A long-delayed UN conference on how to restore the faltering health of the global oceans begins in Lisbon on Monday, with thousands of policymakers, experts and advocates on the case.
Humanity needs healthy oceans. They generate 50% of the oxygen we breathe and provide essential protein and nutrients to billions of people every day.
Covering more than two-thirds of the Earth’s surface, the seven seas have also softened the impact of climate change on life on land.
But at a terrible cost.
Absorbing about a quarter of CO2 pollution – even as emissions have increased by half over the past 60 years – has made seawater acidic, threatening aquatic food chains and the ocean’s ability to reduce carbon.
And absorbing more than 90% of the excess heat from global warming has generated massive marine heat waves that are killing off precious coral reefs and expanding oxygen-deprived dead zones.
“We’re just beginning to understand the extent to which climate change is going to wreak havoc on the health of the oceans,” said Charlotte de Fontaubert, the World Bank’s global leader for the blue economy.
To make matters worse, there is an endless stream of pollution, including the amount of plastic in a garbage truck every minute, according to the United Nations Environment Program (UNEP).
On current trends, annual plastic waste will nearly triple to one billion tonnes by 2060, according to a recent OECD report.
– Stocks of wild fish –
Microplastics – found in Arctic ice and fish in the ocean’s deepest trenches – are estimated to kill over a million seabirds and over 100,000 marine mammals each year.
The solutions on the table range from recycling to global limits on plastic production.
Global fisheries will also be in the spotlight during the five-day UN Oceans Conference, originally scheduled for April 2020 and jointly organized by Portugal and Kenya.
“At least a third of wild fish stocks are overfished and less than 10% of the ocean is protected,” Kathryn Matthews, chief scientist at US NGO Oceana, told AFP.
“Destructive and illegal fishing vessels operate with impunity in many coastal waters and on the high seas.”
One of the culprits is nearly $35 billion in subsidies. Small steps taken last week by the World Trade Organization (WTO) to reduce donations to industry are unlikely to make a difference, experts said.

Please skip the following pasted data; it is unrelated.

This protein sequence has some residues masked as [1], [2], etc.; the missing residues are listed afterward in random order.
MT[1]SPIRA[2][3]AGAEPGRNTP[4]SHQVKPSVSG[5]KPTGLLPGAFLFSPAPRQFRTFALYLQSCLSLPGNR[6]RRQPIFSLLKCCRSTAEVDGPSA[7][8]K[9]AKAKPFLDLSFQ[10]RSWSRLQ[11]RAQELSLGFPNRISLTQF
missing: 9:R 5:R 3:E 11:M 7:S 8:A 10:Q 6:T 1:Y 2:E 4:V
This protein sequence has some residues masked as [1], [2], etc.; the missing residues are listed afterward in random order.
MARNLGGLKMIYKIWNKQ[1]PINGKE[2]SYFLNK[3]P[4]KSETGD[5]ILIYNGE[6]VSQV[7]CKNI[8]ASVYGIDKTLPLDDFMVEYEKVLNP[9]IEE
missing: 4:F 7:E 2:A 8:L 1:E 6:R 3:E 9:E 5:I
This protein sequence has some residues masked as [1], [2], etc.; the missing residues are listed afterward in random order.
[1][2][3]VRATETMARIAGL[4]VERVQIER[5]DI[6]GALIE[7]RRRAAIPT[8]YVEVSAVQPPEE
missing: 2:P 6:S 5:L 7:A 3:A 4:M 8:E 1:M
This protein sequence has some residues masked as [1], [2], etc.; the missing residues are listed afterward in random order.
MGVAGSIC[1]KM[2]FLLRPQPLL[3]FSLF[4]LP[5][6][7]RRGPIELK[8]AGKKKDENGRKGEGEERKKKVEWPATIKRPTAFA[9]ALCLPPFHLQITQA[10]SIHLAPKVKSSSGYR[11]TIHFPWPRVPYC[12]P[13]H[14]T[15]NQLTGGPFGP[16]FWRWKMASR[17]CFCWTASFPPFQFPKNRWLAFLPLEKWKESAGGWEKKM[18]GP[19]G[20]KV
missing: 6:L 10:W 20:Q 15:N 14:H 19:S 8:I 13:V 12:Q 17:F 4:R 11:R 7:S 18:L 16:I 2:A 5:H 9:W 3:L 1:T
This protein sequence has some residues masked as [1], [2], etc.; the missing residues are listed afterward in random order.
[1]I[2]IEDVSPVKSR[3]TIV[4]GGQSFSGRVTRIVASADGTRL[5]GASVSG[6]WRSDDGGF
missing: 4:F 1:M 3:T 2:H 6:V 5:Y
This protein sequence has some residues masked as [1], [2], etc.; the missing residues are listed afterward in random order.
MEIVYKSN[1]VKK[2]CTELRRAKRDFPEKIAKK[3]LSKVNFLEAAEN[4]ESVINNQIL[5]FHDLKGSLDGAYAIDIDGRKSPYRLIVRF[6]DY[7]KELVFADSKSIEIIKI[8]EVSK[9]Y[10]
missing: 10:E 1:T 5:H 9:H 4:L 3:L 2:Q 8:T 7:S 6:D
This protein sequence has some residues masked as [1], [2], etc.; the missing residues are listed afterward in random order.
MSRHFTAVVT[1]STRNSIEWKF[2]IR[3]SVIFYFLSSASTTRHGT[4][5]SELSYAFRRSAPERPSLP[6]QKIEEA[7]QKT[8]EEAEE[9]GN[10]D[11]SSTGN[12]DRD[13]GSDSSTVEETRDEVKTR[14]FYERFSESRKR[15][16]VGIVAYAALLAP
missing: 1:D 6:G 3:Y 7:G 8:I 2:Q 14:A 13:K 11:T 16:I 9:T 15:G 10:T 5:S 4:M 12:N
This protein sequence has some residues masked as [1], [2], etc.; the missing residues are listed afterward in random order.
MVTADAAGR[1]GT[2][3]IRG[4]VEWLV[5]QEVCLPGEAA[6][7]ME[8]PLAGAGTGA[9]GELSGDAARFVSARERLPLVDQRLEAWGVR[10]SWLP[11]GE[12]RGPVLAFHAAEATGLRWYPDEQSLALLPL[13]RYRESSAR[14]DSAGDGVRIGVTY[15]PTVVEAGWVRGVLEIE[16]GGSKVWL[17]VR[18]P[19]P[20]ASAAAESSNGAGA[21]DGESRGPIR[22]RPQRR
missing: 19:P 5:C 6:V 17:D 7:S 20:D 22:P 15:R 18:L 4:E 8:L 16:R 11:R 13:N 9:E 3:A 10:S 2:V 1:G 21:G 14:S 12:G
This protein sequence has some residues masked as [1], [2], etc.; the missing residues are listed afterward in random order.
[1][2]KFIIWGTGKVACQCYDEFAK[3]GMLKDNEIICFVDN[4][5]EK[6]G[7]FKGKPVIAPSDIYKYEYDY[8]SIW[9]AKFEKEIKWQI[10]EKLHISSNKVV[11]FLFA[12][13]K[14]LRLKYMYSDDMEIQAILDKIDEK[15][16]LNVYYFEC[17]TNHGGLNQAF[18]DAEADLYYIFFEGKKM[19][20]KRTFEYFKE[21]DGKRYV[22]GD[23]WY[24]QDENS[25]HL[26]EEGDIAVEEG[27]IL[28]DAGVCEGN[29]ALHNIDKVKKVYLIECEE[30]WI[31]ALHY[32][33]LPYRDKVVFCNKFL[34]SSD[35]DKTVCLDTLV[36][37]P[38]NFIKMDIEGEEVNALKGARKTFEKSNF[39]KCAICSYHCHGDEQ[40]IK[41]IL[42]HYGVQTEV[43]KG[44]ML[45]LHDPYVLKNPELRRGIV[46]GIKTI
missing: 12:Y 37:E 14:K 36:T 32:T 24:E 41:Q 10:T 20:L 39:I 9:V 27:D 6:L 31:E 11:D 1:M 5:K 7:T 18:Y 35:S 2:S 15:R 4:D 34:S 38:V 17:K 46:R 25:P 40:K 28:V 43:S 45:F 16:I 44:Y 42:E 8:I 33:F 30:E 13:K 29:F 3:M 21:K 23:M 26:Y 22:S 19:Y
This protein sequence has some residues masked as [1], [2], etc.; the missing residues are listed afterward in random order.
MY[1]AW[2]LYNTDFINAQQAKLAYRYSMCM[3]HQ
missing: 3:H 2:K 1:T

The conference will also see a push for a moratorium on deep-sea mining of rare metals needed to build electric vehicle batteries.
Scientists say poorly understood deep-sea ecosystems are fragile and can take decades or more to heal once disrupted.
Another key focus will be “blue food”, the new watchword for ensuring that marine crops from all sources are sustainable and socially responsible.
– Protected areas –
The rising yields of aquaculture – from salmon and tuna to shellfish and seaweed – are on track to outpace wild marine crops that have been declining since the 1990s, with each producing around 100 million tonnes a year.
If managed properly, “wild ocean fish can provide a climate-friendly micronutrient source of protein that can feed a billion people a healthy seafood meal every day – forever,” Matthews said.
The Lisbon meeting will see ministers and even some heads of state, including French President Emmanuel Macron, but it is not a formal negotiating session.
But attendees will push for a strong oceans agenda at two critical summits later this year: the UN COP27 climate talks in November, hosted by Egypt, followed by the long-delayed COP15 biodiversity talks recently moved from China to Montreal.
The oceans are already at the center of a draft biodiversity treaty tasked with stopping what many scientists fear is the first “mass extinction” event in 65 million years.
Nearly 100 nations support a fundamental clause that would designate 30% of the planet’s lands and oceans as protected areas.
For climate change, the focus will be on carbon sequestration: increasing the ocean’s ability to absorb CO2, either by increasing natural sinks such as mangroves or through geoengineering schemes.
At the same time, scientists warn, a drastic reduction in greenhouse gases is needed to restore ocean health.